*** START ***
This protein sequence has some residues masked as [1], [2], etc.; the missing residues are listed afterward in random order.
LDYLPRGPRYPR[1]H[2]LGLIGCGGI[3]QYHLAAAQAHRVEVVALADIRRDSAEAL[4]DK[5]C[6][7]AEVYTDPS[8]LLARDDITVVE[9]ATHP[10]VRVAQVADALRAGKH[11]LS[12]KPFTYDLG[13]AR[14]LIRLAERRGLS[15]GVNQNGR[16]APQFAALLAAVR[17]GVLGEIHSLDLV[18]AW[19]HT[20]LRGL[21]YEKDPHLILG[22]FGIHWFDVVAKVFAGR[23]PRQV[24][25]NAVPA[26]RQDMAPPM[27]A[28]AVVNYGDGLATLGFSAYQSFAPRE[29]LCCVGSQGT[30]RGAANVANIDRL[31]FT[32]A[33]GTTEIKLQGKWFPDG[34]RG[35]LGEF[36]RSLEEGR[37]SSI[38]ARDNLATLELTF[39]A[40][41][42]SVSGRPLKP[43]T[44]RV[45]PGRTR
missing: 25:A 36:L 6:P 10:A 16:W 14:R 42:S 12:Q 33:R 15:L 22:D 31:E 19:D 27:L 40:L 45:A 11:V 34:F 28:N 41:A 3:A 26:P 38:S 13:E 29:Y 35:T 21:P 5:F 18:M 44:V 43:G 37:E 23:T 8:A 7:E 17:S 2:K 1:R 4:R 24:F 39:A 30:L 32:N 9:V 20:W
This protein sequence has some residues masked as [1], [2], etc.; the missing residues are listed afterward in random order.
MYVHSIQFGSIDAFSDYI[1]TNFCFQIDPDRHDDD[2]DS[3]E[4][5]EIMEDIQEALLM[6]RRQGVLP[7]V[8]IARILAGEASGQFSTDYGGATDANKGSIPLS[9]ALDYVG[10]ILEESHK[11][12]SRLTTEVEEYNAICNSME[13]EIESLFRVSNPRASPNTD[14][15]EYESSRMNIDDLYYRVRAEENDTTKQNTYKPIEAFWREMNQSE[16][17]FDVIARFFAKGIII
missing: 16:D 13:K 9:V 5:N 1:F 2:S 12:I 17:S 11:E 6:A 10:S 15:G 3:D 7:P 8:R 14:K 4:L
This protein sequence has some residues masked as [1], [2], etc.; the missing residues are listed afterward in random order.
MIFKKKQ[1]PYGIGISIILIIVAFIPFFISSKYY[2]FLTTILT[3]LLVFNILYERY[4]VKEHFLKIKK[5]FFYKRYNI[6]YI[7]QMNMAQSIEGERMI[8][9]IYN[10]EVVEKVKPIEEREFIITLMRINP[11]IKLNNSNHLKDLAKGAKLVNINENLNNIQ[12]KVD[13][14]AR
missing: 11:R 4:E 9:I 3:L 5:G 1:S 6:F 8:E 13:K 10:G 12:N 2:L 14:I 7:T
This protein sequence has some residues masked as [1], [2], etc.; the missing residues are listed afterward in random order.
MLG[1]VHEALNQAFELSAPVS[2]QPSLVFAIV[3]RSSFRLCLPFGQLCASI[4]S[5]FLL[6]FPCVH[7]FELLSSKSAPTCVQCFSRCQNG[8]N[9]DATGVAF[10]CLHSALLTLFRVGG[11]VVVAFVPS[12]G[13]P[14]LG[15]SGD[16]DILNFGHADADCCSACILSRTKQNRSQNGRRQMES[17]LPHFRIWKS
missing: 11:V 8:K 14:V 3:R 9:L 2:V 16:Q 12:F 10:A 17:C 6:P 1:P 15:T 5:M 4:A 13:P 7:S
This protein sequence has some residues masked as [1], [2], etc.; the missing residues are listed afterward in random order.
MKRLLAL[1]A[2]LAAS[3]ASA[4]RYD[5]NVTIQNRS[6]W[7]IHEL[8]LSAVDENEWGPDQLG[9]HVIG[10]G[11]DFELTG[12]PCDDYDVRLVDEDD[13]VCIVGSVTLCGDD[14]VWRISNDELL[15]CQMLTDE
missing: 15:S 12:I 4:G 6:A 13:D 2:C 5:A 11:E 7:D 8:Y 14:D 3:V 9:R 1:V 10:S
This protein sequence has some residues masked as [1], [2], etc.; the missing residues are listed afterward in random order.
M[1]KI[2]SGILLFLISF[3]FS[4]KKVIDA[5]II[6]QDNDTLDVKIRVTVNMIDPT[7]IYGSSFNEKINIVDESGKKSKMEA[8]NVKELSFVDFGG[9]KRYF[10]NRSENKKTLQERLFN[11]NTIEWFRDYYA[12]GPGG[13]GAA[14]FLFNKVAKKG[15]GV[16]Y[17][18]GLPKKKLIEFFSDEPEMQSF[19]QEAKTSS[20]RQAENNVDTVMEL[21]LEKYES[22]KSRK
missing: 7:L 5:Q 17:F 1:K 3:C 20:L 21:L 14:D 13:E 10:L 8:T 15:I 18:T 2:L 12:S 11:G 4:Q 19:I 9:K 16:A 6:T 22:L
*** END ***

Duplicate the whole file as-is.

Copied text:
This protein sequence has some residues masked as [1], [2], etc.; the missing residues are listed afterward in random order.
LDYLPRGPRYPR[1]H[2]LGLIGCGGI[3]QYHLAAAQAHRVEVVALADIRRDSAEAL[4]DK[5]C[6][7]AEVYTDPS[8]LLARDDITVVE[9]ATHP[10]VRVAQVADALRAGKH[11]LS[12]KPFTYDLG[13]AR[14]LIRLAERRGLS[15]GVNQNGR[16]APQFAALLAAVR[17]GVLGEIHSLDLV[18]AW[19]HT[20]LRGL[21]YEKDPHLILG[22]FGIHWFDVVAKVFAGR[23]PRQV[24][25]NAVPA[26]RQDMAPPM[27]A[28]AVVNYGDGLATLGFSAYQSFAPRE[29]LCCVGSQGT[30]RGAANVANIDRL[31]FT[32]A[33]GTTEIKLQGKWFPDG[34]RG[35]LGEF[36]RSLEEGR[37]SSI[38]ARDNLATLELTF[39]A[40][41][42]SVSGRPLKP[43]T[44]RV[45]PGRTR
missing: 25:A 36:L 6:P 10:A 16:W 14:R 42:S 12:Q 33:R 15:L 22:D 31:E 19:D 27:L 40:L 45:A 11:V 34:F 28:N 41:A 3:A 26:P 38:S 13:E 29:Y 35:T 21:P 5:F 18:M 44:V 43:G 37:E 23:T 8:A 7:E 17:S 2:K 1:R 4:R 24:F 39:A 30:L 32:N 9:V 20:W
This protein sequence has some residues masked as [1], [2], etc.; the missing residues are listed afterward in random order.
MYVHSIQFGSIDAFSDYI[1]TNFCFQIDPDRHDDD[2]DS[3]E[4][5]EIMEDIQEALLM[6]RRQGVLP[7]V[8]IARILAGEASGQFSTDYGGATDANKGSIPLS[9]ALDYVG[10]ILEESHK[11][12]SRLTTEVEEYNAICNSME[13]EIESLFRVSNPRASPNTD[14][15]EYESSRMNIDDLYYRVRAEENDTTKQNTYKPIEAFWREMNQSE[16][17]FDVIARFFAKGIII
missing: 16:D 13:K 9:V 5:N 1:F 2:S 12:I 17:S 11:E 6:A 10:S 15:G 3:D 7:P 8:R 14:K 4:L
This protein sequence has some residues masked as [1], [2], etc.; the missing residues are listed afterward in random order.
MIFKKKQ[1]PYGIGISIILIIVAFIPFFISSKYY[2]FLTTILT[3]LLVFNILYERY[4]VKEHFLKIKK[5]FFYKRYNI[6]YI[7]QMNMAQSIEGERMI[8][9]IYN[10]EVVEKVKPIEEREFIITLMRINP[11]IKLNNSNHLKDLAKGAKLVNINENLNNIQ[12]KVD[13][14]AR
missing: 11:R 4:E 9:I 3:L 5:G 1:S 6:F 8:E 13:K 10:G 12:N 2:L 14:I 7:T
This protein sequence has some residues masked as [1], [2], etc.; the missing residues are listed afterward in random order.
MLG[1]VHEALNQAFELSAPVS[2]QPSLVFAIV[3]RSSFRLCLPFGQLCASI[4]S[5]FLL[6]FPCVH[7]FELLSSKSAPTCVQCFSRCQNG[8]N[9]DATGVAF[10]CLHSALLTLFRVGG[11]VVVAFVPS[12]G[13]P[14]LG[15]SGD[16]DILNFGHADADCCSACILSRTKQNRSQNGRRQMES[17]LPHFRIWKS
missing: 11:V 8:K 14:V 3:R 9:L 2:V 16:Q 12:F 10:A 17:C 6:P 1:P 15:T 5:M 4:A 13:P 7:S
This protein sequence has some residues masked as [1], [2], etc.; the missing residues are listed afterward in random order.
MKRLLAL[1]A[2]LAAS[3]ASA[4]RYD[5]NVTIQNRS[6]W[7]IHEL[8]LSAVDENEWGPDQLG[9]HVIG[10]G[11]DFELTG[12]PCDDYDVRLVDEDD[13]VCIVGSVTLCGDD[14]VWRISNDELL[15]CQMLTDE
missing: 15:S 12:I 4:G 6:A 13:D 2:C 5:A 11:E 7:D 8:Y 14:D 3:V 9:R 1:V 10:S
This protein sequence has some residues masked as [1], [2], etc.; the missing residues are listed afterward in random order.
M[1]KI[2]SGILLFLISF[3]FS[4]KKVIDA[5]II[6]QDNDTLDVKIRVTVNMIDPT[7]IYGSSFNEKINIVDESGKKSKMEA[8]NVKELSFVDFGG[9]KRYF[10]NRSENKKTLQERLFN[11]NTIEWFRDYYA[12]GPGG[13]GAA[14]FLFNKVAKKG[15]GV[16]Y[17][18]GLPKKKLIEFFSDEPEMQSF[19]QEAKTSS[20]RQAENNVDTVMEL[21]LEKYES[22]KSRK
missing: 7:L 5:Q 17:F 1:K 3:C 20:L 21:L 14:D 13:E 10:L 8:T 15:I 18:T 2:L 12:S 11:G 4:Q 19:I 9:K 16:A 6:T 22:L